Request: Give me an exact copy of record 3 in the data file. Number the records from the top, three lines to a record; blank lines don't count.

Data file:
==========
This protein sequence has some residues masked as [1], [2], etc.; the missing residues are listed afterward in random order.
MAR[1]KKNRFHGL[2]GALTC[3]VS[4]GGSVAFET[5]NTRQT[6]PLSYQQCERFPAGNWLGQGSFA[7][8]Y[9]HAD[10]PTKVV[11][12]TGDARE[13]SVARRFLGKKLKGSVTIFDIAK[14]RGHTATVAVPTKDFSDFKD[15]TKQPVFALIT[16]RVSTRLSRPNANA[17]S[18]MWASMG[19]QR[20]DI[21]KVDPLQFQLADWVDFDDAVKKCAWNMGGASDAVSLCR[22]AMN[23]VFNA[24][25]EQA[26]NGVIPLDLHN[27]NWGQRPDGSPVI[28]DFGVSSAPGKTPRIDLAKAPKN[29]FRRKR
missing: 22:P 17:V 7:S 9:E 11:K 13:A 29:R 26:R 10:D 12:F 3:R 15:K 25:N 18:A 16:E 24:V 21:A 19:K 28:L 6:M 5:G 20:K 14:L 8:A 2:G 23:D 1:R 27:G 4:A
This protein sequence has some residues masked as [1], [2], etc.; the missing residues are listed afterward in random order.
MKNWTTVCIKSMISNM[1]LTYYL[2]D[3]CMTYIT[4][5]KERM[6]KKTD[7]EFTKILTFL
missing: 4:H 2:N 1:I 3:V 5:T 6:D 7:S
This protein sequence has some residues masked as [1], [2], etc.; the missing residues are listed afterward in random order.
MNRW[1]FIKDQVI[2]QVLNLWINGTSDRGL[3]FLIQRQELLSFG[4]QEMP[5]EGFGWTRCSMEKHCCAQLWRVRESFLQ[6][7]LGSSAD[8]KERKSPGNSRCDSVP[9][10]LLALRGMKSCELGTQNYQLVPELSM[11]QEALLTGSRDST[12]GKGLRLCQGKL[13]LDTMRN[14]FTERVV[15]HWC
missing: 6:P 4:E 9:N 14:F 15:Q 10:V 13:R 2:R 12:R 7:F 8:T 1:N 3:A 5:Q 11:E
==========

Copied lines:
This protein sequence has some residues masked as [1], [2], etc.; the missing residues are listed afterward in random order.
MNRW[1]FIKDQVI[2]QVLNLWINGTSDRGL[3]FLIQRQELLSFG[4]QEMP[5]EGFGWTRCSMEKHCCAQLWRVRESFLQ[6][7]LGSSAD[8]KERKSPGNSRCDSVP[9][10]LLALRGMKSCELGTQNYQLVPELSM[11]QEALLTGSRDST[12]GKGLRLCQGKL[13]LDTMRN[14]FTERVV[15]HWC
missing: 6:P 4:E 9:N 14:F 15:Q 10:V 13:R 2:R 12:R 7:F 8:T 1:N 3:A 5:Q 11:E